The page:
The bottle made a farting noise when I squeezed out the lotion. “You’re running low,” I said, rubbing my hands together and sticking them flat against the backs of her shoulders. We looked alike, everyone said it, but she was so much more delicate than me. I had inherited my father’s ox bones. I worked my way down her back. My mother’s skin was like a lizard’s and tingled on my hands. I moved aside the blue straps of her bathing suit to reach the skin underneath. I spent so much energy on moving gingerly around her, not wanting to touch her too much, too softly or too kindly. The sun was shining in my eyes. The waves crashed. It seemed to take years to cover her small back in sunscreen, but I did not want to be blamed if she burned.
“All done,” I said.
When she turned over and looked up — I may have been imagining it, I may well have been — her eyes were red and watery. I brushed the sand off my knees and moved back to my own blanket.
“Are you going to go swimming?” I asked.
“When the sunscreen dries.”
“You always say that,” I said.
She looked at me.
“I’ll go swimming when my sunscreen is dry.”
I threw my arms up in surrender. The waves were crashing. I wanted to be wet. I shook the sand off my towel as I stood up and walked down the slope, scanning the ocean’s horizon for shark fins or swarms of birds. When there were none, I waded up to my ankles. I bent at the knees and jumped up and in. Down and under.
In the afternoons my mother went out to work for a few hours at the hotel. I mostly stayed around the house, making coffee and reading, sometimes walking for the hill, once making the half hour walk to the beach and swimming alone. When I was home I watched the mother and daughter with fascination. They were content to share their one room, sleeping back-to-back, eating breakfast lunch dinner breakfast lunch dinner together. It wasn’t until the third day that I talked to them.
The mother—Iolana was her name, the daughter was called Penny—turned on the shower and shut the bathroom door behind her. Penny came out from her room and sat down, just like that, right next to me on the couch.
“Hello,” she said.
“Hello,” I said back. She smiled. “What are you doing today?”
She shrugged her little shoulders.
“Go looking for shells,” she said. Before I could answer she was up and walking towards the bathroom, opening the door (the handle was at her eye level) and stepped inside. Laughter barely echoed out, buffered by the door and the steam. Collecting seashells on the beach suddenly seemed like the most exciting thing in the world. I vowed to go out again once the afternoon heat backed down.
The fish was silver and scaled and watched me with intent. We would cook together on my last night, and I was faced with the task of cleaning a fish while my mother picked up fresh vegetables from the market.
I did not want to murder him again. I thought once was enough. But the sun had made its way deep inside me. I no longer had a brain and organs, I was filled with tall grass and light the same way I could be filled with rain on a Tuesday in my living room. The second murder of the fish flowed gracefully from my shoulders to my wrists to my hands to the knife into his gills and his scales until he was two filets, no trace of animal, just dinner. My mother returned with two long green peppers and we lit the grill.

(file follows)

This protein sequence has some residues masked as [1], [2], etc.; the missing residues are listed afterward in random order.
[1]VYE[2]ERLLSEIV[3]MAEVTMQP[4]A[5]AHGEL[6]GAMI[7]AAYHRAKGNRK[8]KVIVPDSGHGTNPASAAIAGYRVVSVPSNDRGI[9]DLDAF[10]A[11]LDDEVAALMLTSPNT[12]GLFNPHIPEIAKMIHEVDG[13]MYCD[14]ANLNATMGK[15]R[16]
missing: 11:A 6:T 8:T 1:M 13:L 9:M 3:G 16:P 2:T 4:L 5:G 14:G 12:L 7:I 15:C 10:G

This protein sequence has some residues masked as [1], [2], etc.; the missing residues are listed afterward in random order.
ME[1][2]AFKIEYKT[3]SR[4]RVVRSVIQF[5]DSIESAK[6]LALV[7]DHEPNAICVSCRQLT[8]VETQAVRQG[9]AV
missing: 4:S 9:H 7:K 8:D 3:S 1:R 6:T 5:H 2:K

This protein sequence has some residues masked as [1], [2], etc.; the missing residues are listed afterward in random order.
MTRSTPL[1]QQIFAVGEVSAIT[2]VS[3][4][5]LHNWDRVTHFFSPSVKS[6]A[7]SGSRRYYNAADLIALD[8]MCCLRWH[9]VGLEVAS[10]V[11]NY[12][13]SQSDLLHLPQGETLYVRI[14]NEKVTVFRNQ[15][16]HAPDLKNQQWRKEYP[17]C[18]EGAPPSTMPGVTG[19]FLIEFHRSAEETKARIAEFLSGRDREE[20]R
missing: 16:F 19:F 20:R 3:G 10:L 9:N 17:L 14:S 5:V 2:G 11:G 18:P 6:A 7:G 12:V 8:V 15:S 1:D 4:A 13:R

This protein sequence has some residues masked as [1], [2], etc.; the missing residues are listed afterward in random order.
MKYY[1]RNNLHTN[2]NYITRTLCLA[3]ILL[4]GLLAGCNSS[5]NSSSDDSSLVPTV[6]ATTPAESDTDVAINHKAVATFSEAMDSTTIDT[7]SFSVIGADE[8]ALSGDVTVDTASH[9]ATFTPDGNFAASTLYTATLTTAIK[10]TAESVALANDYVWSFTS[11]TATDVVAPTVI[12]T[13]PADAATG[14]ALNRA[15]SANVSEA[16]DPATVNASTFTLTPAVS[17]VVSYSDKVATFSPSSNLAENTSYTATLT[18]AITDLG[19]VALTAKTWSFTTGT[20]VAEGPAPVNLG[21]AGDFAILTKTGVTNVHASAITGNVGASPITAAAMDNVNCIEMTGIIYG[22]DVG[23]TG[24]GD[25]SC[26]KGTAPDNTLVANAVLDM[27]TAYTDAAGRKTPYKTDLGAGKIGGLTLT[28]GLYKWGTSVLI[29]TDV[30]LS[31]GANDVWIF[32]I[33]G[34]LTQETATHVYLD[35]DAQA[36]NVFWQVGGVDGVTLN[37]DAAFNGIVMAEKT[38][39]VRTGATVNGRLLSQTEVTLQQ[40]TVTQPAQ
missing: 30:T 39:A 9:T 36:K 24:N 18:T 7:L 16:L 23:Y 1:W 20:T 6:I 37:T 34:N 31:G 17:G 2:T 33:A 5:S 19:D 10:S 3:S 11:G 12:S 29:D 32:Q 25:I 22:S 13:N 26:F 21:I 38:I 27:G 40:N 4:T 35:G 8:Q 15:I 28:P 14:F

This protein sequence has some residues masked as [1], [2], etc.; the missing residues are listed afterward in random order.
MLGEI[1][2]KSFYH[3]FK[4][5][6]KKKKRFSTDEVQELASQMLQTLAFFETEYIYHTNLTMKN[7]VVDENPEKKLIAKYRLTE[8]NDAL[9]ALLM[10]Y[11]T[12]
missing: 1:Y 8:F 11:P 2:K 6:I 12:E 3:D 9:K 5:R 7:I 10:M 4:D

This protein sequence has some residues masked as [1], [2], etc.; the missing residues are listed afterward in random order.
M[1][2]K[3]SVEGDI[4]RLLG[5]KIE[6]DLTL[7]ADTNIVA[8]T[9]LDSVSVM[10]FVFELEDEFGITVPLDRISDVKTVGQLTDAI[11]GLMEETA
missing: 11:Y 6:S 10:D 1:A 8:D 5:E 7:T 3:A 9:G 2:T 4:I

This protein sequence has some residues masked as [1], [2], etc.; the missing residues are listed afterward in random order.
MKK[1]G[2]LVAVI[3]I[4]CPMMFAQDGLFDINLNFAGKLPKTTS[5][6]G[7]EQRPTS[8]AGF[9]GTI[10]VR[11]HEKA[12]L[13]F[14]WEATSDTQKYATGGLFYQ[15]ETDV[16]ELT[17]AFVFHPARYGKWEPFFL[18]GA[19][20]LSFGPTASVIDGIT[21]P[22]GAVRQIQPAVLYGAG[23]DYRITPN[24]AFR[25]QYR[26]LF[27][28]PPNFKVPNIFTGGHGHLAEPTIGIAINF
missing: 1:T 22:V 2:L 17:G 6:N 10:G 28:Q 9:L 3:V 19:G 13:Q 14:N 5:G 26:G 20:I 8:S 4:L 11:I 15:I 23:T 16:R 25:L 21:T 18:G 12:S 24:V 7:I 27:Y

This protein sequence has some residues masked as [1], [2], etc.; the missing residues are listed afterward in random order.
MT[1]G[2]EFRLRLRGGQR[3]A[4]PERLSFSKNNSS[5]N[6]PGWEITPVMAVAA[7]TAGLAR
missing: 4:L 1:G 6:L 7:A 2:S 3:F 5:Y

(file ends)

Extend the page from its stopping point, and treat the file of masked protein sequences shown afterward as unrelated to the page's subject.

I had been watching us, been watching the mother and daughter in the other room, and I was ready with my questions. She poured wine and then I was filled with not just tall grass and light but also rotten grapes and sweetness. I had come so far from my body that I could ask anything.
“Why is it so hard for us to talk?” I asked, sat down outside at the small plastic table by the grill.
“We know each other too well,” she said. “We know what the other person means with such certainty that we have no room for doubt. We have become furniture to each other.”
I poured us each another glass of wine.
“What do you think of my life?” I asked her.
“What do you think of mine?” she asked me.
“I think you are happy,” I said. What else could I say?
“I think you aren’t,” she said. It rolled off me like oil on water.
“Should I have a baby?”
“You should do something,” she answered.
“Move. Get a new job. Dye your hair.”
“And if I don’t?”
“You will die.”
“If I do?”
“You will still die.”
I will still die. I will always die. I am tall grass and sunlight and wine and I have never not been dying. The sugar of grapes and the deep dark sweet of wine is something very different. Young grapes will only dry and leave me lonely. I must reach for the depths of wine. I must become drunk on my own death.
It was dark now, I could hear the cicadas and a night bird and the mother and daughter and the television laughing together from behind a closed door.